The construction. The construction depends on a parameter \(\ell = \mathrm {poly} (n)\) and public randomness \(R = (r_1, \ldots , r_\ell )\), where each \(r_i\) is an independent and uniform element of \(\{0,1\}^n\). For simplicity, the construction relies on a family of independent random oracles \(h_i(x)\), for \(i \in \{0, \ldots , \ell \}\). (Of course, these can all be extracted from a single random oracle with slightly longer inputs by defining \(\tilde{h}_i(x) = \tilde{h}(i,x)\) and treating the output of \(h_i(x)\) as n bits long.) Then we define
Note that the adversary is permitted to subvert the function(s) \(h_i\) by choosing an algorithm \(H^{h_*}(x)\) so that \(\tilde{h}_i(x) = H^{h_*}(i,x)\). Before diving into the analysis, let us first quick demonstrate how some simpler constructions fail.
Simple constructions and their shortcomings. Although during the stage of manufacturing the hash functions \(\tilde{h}_*=\{\tilde{h}_i\}_{i=0}^\ell \), the randomness \(R:=r_1,\ldots ,r_\ell \) are not known to the adversary, they become public in the second query phase. If the “mixing” operation is not carefully designed, the adversary could choose inputs accordingly, trying to “peel off” R. We discuss a few examples:

1.
\(\tilde{h}_R(x)\) is simply defined as \(\tilde{h}_1(x\oplus r_1)\). A straightforward attack is as follows: the adversary can subvert \(h_1\) in a way that \(\tilde{h}_1(m)=0\) for a random input m; the adversary then queries \(m\oplus r_1\) on \(\tilde{h}_R(\cdot )\) and can trivially distinguish \(\tilde{h}\) from a random function.

2.
\(\tilde{h}_R(x)\) is defined as \(\tilde{h}_1(x\oplus r_1) \oplus \tilde{h}_2 (x\oplus r_2)\). Now a slightly more complex attack can still succeed: the adversary subverts \(h_1\) so that \(\tilde{h}_1(x)=0\) if \(x=m*\), that is, when the first half of x equals to a randomly selected string m with length n / 2; likewise, \(h_2\) is subverted so that \(\tilde{h}_2(x)=0\) if \(x=*m\), that is, the second half of x equals m. Then, the adversary queries \(m_1m_2\) on \(\tilde{h}_R(\cdot )\), where \(m_1=m\oplus r_{1,0}\), and \(m_2=m\oplus r_{2,1}\), and \(r_{1,0}\) is the first half of \(r_1\), and \(r_{2,1}\) is the second half of \(r_2\). Again, trivially, it can be distinguished from a random function.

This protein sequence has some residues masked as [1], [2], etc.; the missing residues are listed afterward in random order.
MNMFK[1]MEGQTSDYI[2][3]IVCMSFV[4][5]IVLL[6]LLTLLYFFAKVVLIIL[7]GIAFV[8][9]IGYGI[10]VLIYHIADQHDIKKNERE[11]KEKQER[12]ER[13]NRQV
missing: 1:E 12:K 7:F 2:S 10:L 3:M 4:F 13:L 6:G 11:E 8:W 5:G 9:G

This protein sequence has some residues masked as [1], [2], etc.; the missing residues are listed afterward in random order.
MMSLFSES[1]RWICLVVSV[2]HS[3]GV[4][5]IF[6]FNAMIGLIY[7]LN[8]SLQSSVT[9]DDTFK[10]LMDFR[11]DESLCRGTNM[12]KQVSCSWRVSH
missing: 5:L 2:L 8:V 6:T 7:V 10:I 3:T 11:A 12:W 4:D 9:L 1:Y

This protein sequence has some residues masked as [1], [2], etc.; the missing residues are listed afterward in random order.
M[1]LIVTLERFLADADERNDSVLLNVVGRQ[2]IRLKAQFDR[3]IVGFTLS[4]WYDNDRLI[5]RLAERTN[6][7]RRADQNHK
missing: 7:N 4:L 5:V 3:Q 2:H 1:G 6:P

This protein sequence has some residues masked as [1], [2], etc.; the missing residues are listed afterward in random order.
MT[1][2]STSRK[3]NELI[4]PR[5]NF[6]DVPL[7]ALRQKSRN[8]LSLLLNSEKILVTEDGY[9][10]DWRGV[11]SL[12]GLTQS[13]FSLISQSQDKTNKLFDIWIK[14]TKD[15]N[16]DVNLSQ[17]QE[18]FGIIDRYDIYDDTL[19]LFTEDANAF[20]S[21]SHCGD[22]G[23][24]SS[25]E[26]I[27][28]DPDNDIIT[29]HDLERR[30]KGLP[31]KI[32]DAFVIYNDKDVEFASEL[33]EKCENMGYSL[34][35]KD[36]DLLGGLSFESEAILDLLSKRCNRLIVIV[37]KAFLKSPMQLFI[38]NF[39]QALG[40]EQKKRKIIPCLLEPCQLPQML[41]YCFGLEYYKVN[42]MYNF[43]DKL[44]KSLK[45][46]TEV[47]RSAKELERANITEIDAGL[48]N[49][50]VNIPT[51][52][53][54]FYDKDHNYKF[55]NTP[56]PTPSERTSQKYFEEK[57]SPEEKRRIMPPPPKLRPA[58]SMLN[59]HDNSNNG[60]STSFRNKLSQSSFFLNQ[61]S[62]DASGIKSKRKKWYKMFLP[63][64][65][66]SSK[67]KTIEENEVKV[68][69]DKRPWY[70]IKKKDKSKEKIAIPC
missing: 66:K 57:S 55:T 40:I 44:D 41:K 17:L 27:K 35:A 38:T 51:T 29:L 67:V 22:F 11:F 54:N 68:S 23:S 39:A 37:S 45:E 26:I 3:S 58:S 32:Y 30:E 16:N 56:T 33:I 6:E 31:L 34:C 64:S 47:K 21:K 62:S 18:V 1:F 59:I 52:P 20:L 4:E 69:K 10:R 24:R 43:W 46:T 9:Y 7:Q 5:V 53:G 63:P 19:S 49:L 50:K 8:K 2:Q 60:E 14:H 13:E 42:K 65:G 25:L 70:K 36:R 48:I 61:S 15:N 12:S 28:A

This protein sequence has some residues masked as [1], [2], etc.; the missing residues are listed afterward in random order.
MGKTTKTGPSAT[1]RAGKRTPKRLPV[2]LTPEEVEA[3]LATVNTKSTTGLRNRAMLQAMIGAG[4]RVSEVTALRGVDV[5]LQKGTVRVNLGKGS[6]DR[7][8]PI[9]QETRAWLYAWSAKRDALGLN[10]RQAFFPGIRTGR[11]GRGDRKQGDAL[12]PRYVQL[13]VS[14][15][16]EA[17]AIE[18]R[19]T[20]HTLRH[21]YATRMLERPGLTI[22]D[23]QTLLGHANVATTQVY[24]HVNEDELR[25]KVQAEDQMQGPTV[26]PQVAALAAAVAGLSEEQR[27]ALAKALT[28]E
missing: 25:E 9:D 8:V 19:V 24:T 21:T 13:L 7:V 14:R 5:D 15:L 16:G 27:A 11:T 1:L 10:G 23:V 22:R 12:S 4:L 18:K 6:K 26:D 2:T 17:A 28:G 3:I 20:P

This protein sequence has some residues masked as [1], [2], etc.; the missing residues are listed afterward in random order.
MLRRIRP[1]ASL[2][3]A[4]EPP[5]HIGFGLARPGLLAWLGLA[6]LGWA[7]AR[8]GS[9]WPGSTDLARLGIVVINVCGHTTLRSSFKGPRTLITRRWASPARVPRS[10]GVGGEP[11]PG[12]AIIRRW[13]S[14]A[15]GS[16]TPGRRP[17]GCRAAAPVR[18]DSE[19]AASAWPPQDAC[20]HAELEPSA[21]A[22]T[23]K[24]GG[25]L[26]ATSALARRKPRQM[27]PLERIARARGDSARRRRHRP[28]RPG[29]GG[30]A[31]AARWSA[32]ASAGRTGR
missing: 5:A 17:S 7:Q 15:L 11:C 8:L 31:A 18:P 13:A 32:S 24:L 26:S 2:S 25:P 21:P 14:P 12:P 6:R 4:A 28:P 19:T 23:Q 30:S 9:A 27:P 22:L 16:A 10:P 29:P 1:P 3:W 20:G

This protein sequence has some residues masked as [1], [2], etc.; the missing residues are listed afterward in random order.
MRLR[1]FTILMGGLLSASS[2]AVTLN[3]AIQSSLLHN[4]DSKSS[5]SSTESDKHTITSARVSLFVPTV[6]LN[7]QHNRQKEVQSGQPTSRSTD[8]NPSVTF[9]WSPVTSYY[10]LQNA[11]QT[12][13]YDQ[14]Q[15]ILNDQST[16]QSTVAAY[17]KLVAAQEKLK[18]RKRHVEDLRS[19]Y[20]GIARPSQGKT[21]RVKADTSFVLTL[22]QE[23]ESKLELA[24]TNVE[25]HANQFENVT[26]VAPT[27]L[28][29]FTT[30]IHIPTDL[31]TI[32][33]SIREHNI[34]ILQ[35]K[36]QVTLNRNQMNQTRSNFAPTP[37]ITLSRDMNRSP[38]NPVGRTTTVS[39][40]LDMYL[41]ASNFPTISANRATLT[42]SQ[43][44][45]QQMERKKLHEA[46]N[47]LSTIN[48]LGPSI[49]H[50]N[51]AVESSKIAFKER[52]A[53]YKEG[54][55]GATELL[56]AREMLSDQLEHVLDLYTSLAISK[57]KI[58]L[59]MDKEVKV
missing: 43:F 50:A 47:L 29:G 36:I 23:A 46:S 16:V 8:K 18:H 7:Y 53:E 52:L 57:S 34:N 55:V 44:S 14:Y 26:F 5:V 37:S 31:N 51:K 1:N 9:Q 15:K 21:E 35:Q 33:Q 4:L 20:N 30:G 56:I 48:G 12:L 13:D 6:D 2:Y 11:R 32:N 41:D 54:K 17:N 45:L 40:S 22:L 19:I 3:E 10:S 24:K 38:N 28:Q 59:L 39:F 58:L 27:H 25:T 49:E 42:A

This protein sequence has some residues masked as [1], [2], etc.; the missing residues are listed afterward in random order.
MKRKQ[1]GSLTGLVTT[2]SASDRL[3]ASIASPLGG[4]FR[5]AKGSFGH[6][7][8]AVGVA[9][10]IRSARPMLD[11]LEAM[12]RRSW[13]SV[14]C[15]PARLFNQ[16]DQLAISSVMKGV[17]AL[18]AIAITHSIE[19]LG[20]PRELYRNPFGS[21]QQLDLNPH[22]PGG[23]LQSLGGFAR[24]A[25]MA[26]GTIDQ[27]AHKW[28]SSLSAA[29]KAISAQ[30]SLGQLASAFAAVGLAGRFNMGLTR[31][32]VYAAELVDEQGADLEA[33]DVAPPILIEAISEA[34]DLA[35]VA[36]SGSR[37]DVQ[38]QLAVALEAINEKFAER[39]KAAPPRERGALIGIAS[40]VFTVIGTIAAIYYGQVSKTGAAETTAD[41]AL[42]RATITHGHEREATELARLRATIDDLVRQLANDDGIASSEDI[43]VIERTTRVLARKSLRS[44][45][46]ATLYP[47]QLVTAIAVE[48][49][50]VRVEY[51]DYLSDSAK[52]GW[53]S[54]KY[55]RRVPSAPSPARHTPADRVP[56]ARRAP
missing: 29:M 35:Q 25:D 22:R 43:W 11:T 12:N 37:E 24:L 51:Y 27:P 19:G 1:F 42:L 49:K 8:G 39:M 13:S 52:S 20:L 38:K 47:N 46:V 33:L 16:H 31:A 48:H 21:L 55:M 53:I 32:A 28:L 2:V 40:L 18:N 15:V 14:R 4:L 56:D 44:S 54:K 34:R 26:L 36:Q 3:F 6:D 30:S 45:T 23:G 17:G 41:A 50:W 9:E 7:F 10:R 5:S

This attack can be generalized in a straightforward fashion to any \(\ell \le n/\lambda \): the input can be divided in into consecutive substrings each with length \(\lambda \), and the “trigger” substrings can be planted in each chunk.
Challenges in the analysis. To analyze security in the “crooked” indifferentiability framework, our simulator needs to ensure consistency between two ways of generating output values: one is directly from the construction \(C^{\tilde{H}^h}(x,R)\); the other calls for an “explanation” of F—a truly random function—via reconstruction from related queries to H (in a way consistent with the subverted implementation \(\tilde{H}\)). To ensure a correct simulation, the simulator must suitably answer related queries (defining one value of \(C^{\tilde{H}^h}(x,R)\)). We develop a theorem establishing an unpredictability property of the internal function \(\tilde{g}_R(x)\) to guarantee the success of simulation. In particular, we prove that for any input x (if not yet “fully decided” by previous queries), the output of \(\tilde{g}_R(x)\) is unpredicatable to the distinguisher even if she knows the public randomness R (even conditioned on adaptive queries generated by \(\widehat{\mathcal {D}} \)).